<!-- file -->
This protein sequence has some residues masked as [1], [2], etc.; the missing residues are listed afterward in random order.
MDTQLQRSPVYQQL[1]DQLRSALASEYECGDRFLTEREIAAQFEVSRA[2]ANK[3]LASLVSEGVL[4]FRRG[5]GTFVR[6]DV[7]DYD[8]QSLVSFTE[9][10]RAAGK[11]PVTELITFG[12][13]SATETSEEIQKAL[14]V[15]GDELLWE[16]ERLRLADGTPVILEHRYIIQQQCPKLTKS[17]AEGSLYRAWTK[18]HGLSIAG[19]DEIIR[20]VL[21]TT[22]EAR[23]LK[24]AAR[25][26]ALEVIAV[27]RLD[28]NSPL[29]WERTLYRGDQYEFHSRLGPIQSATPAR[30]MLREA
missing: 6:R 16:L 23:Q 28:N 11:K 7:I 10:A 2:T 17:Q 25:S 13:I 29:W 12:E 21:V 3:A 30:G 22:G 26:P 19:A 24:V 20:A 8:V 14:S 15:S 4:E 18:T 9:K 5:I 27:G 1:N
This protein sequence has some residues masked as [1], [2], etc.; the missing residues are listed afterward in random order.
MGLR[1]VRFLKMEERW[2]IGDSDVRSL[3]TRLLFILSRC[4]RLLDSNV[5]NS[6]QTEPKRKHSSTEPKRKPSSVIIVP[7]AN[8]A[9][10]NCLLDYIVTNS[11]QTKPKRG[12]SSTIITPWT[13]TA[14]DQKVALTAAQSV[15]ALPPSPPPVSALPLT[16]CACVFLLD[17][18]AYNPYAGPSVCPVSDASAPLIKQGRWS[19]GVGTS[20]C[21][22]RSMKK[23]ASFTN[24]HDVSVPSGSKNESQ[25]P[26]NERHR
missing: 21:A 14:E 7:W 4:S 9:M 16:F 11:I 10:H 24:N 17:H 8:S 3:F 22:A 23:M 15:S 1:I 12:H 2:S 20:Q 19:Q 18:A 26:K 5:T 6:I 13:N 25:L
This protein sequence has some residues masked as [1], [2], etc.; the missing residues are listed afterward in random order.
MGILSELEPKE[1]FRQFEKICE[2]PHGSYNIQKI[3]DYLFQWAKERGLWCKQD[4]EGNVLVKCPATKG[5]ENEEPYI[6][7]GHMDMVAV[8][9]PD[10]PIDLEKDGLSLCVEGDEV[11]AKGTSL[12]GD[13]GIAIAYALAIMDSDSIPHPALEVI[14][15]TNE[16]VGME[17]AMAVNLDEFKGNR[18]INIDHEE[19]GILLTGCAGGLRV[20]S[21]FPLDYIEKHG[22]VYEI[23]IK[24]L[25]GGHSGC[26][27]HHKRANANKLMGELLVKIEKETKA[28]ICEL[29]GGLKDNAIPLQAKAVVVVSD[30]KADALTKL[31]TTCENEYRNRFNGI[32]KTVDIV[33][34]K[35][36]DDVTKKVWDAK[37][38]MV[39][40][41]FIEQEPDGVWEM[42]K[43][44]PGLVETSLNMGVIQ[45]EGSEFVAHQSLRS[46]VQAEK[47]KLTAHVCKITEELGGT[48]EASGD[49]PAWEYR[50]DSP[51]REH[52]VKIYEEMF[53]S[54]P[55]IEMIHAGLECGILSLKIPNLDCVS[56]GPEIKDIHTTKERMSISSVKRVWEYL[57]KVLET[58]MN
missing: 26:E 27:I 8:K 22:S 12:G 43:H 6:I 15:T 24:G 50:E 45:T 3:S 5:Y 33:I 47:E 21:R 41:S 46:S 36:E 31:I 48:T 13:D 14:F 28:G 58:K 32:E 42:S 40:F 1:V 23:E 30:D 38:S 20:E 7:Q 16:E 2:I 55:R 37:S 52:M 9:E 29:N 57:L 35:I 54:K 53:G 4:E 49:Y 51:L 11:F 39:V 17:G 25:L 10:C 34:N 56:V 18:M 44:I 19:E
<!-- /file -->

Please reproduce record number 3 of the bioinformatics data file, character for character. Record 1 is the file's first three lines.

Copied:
This protein sequence has some residues masked as [1], [2], etc.; the missing residues are listed afterward in random order.
MGILSELEPKE[1]FRQFEKICE[2]PHGSYNIQKI[3]DYLFQWAKERGLWCKQD[4]EGNVLVKCPATKG[5]ENEEPYI[6][7]GHMDMVAV[8][9]PD[10]PIDLEKDGLSLCVEGDEV[11]AKGTSL[12]GD[13]GIAIAYALAIMDSDSIPHPALEVI[14][15]TNE[16]VGME[17]AMAVNLDEFKGNR[18]INIDHEE[19]GILLTGCAGGLRV[20]S[21]FPLDYIEKHG[22]VYEI[23]IK[24]L[25]GGHSGC[26][27]HHKRANANKLMGELLVKIEKETKA[28]ICEL[29]GGLKDNAIPLQAKAVVVVSD[30]KADALTKL[31]TTCENEYRNRFNGI[32]KTVDIV[33][34]K[35][36]DDVTKKVWDAK[37][38]MV[39][40][41]FIEQEPDGVWEM[42]K[43][44]PGLVETSLNMGVIQ[45]EGSEFVAHQSLRS[46]VQAEK[47]KLTAHVCKITEELGGT[48]EASGD[49]PAWEYR[50]DSP[51]REH[52]VKIYEEMF[53]S[54]P[55]IEMIHAGLECGILSLKIPNLDCVS[56]GPEIKDIHTTKERMSISSVKRVWEYL[57]KVLET[58]MN
missing: 26:E 27:I 8:K 22:S 12:G 43:H 6:I 15:T 24:G 50:E 45:T 3:S 5:Y 33:I 47:E 21:R 41:S 46:S 36:E 31:I 48:T 13:D 14:F 28:G 58:K 32:E 42:S 40:F 1:V 23:E 30:D 38:S 20:E 7:Q 16:E 2:I 55:R 37:S 52:M 9:E 29:N 57:L 35:I 54:K 53:G 4:E 49:Y 51:L 11:F 39:V 17:G 25:L 10:C 34:N 56:V 18:M 44:I 19:E